Truth In Mendacity

Man is a very confused creature. Merely consider the vast multitude of worldviews and religions, and how humanity understands reality in nearly every imaginable way.

Flip open a textbook of comparative religion. Turn the pages of a philosopher’s journal. Journey down the corridors of history. What belief does man not hold? It is all there, an immense churning pot of ideas, each competing against the other, each pointing their finger, shouting, “You are wrong! That is not how the world is.”

With all their ideas gripped firmly in hand, humanity forms itself into groups and constructs complicated arguments in favor of their positions, nuancing their viewpoints with care and fervor. Entire volumes are written. Volumes are then written about the volumes. Soon the library is stuffed full, books stacked precariously up to the ceiling. Look there! In the corner of that temple! In the corner of that college! There he sits, a man hunched over his sacred text, glasses clinging for dear life to the end of his nose. He’s pondering. Writing. Studying. His idea is taking shape. He is so sure now. He has found a fresh authority with a fresh insight. It is all so clear… all so clear… he has the truth…

Michel de Montaigne is surely right when he said, “Man is certainly stark mad: he cannot make a worm, yet he will make gods by the dozen.”

But here’s the dirty little secret. While the ideas of man are indeed vast and complicated and held with great conviction, they cannot all be right. In fact, it is far bleaker than that. Not only are they not all correct, but nearly every last one of them is wrong. To the degree that they contradict one another, to the degree that they fail to accurately describe reality as it really is, they infallibly demonstrate how great the majority is in error.

It is a frightening observation. Terrifying, really. Stand in a room with three people. One says there is but one God. Another says there is no God. Still yet another says that there are many gods. They cannot all be right. Two out of the three views are wrong. They have to be.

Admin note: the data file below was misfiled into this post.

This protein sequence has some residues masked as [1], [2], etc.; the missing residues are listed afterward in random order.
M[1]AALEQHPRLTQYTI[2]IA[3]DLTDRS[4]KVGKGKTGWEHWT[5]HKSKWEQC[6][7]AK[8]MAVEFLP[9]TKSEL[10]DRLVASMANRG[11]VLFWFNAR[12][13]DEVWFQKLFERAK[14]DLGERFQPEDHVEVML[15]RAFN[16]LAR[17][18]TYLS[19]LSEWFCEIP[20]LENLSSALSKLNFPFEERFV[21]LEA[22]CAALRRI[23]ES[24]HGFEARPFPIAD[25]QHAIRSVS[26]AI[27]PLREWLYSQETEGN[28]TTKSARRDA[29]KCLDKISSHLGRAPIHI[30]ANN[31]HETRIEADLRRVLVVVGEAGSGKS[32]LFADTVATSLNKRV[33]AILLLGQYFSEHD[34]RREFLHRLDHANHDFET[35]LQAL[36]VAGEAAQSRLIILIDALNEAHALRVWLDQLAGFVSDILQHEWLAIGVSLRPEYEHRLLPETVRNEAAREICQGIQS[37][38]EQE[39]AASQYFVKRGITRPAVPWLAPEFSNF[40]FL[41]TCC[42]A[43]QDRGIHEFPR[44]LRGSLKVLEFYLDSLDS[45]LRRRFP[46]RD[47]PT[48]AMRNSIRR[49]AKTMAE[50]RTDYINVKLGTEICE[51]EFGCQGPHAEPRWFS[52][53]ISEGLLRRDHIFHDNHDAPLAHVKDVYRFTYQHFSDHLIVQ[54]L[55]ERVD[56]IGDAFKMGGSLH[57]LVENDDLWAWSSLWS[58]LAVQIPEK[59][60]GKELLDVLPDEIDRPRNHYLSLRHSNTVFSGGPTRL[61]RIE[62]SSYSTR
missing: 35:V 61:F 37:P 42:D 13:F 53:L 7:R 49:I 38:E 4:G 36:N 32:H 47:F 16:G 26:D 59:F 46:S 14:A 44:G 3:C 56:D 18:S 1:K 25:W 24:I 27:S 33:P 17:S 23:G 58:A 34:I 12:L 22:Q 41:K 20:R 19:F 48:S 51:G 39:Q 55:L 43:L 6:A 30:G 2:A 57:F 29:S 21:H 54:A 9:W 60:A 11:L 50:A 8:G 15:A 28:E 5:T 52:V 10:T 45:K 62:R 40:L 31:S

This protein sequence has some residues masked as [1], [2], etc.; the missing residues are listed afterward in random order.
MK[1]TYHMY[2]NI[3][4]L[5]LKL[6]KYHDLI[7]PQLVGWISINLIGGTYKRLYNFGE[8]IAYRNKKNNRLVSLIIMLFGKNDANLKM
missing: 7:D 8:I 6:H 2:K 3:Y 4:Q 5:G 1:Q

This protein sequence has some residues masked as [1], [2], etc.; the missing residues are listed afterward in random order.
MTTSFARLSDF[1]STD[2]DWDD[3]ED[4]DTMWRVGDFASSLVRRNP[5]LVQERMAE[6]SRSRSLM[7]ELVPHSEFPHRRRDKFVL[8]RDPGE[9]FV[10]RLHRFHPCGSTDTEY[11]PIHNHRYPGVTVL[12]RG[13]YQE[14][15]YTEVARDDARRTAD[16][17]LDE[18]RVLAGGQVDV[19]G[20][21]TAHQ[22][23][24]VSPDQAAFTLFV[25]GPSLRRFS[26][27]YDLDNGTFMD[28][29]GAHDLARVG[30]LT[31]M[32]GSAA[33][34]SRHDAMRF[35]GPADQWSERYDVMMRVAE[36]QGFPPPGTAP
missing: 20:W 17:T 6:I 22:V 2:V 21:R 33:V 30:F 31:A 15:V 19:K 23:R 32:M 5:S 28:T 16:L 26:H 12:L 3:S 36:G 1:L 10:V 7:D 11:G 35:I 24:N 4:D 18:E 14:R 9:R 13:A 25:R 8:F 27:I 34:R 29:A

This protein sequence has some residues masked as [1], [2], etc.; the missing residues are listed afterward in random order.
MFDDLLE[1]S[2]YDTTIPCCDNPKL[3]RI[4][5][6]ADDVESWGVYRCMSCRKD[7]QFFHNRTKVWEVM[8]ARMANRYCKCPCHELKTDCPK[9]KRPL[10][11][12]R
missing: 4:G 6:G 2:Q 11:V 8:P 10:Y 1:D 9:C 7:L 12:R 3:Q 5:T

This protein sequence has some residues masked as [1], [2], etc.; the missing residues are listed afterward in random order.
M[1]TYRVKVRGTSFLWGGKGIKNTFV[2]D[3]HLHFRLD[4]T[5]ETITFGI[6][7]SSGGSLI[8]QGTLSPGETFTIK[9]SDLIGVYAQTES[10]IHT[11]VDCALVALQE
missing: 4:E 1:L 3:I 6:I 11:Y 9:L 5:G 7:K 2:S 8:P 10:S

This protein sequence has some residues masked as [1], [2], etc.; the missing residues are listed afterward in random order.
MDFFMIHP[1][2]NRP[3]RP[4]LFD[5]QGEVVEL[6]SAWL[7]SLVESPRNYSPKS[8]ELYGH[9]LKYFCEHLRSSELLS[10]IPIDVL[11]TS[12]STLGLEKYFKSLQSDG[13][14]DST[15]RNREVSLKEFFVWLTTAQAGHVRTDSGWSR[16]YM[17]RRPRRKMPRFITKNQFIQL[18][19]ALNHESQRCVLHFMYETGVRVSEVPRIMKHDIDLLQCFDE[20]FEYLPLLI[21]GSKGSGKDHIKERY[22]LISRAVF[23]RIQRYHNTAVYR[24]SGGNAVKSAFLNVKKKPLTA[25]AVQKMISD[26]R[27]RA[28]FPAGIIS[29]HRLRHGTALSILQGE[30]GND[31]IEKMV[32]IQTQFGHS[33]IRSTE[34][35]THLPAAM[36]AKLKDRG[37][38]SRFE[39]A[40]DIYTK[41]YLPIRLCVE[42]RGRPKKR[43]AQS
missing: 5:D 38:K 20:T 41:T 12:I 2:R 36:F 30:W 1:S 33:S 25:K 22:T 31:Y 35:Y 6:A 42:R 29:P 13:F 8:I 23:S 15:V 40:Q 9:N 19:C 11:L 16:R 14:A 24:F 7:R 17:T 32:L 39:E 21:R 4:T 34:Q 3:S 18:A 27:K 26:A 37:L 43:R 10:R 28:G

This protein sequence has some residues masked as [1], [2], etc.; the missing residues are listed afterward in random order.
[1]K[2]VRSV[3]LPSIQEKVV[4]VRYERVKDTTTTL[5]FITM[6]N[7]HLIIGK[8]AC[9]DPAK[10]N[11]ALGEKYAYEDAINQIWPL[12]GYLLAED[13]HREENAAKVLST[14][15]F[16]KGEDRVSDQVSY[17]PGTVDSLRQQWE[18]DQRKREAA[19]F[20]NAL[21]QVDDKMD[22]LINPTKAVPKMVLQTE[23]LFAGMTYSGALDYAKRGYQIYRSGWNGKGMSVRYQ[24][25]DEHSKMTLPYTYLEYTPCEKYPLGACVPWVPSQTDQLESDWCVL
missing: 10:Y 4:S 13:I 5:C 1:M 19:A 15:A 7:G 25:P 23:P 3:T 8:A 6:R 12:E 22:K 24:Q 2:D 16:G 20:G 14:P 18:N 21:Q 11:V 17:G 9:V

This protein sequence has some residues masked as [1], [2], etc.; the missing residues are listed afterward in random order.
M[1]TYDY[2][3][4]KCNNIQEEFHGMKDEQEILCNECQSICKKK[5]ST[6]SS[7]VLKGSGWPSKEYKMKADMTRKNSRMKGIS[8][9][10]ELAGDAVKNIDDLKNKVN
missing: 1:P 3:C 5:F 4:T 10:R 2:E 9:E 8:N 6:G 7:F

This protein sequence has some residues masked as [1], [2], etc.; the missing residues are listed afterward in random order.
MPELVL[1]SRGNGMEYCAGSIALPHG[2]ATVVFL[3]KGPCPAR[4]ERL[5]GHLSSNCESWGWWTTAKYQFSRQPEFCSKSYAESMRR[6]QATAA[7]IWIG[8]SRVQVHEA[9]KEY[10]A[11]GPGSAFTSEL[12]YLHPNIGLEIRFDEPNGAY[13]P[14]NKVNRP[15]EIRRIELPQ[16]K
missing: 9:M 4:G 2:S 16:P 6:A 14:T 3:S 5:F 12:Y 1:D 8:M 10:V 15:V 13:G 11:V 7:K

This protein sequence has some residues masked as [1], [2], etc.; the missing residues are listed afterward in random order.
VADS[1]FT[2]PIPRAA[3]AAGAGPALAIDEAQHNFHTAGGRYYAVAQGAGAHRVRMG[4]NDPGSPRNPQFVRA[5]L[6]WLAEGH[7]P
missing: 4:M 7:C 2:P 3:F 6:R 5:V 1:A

Now expand the picture. Toss into the room all the religions and philosophies of humanity. How many are wrong, ultimately? Very nearly all of them! It is inevitable. It is the logical outworking of the situation. And it is both sad and scary.

Now suppose you’re standing on the precipice of all these contradictory worldviews, looking out over the throng of beliefs, feeling sick over the situation. So much confusion… So many people wrong… What can one say in this face of this? Is truth elusive? It would seem so given the state of mankind, given what is so patently obvious.

But wait! That is just it. What is patently obvious here?

Isn’t it plain that the truth must account for this fact? Isn’t it evident that man is prone towards forming all kinds of false worldviews? False religions? Empty ideologies?

Stand again on the precipice. Look out over humanity. If the vast majority of people harbor false beliefs about life’s most basic questions, then wouldn’t the true worldview say something about this dire condition? Wouldn’t it acknowledge it, account for it, and provide some kind of explanation of the phenomenon?

As Christians we have a powerful argument here. Man is nearly stark mad. He creates gods by the dozens. Confusion certainly abounds, frighteningly so. And yet, if Christianity is true, then this state of affairs would follow quite naturally. The world would look like what we see.

So when the Scriptures speak of mankind as being spiritually handicapped (1 Cor 2:14), hostile towards God (Romans 8:7-8), darkened in its understanding (Ephesians 4:17-18), averse to accepting the truth (Romans 1:18ff), blind, lost and foolish, it provides an honest, if not blunt appraisal of what modern man so often fails to appreciate. Man is mendacious to the core.

Interestingly, Christianity asserts that the mendacity of mankind tells a tale. For where error is seen in such horrible abundance, there one will also see how fallen and confused sinful humanity truly is, which serves to illuminate one of the most basic tenets of biblical Christianity: The fallenness of man.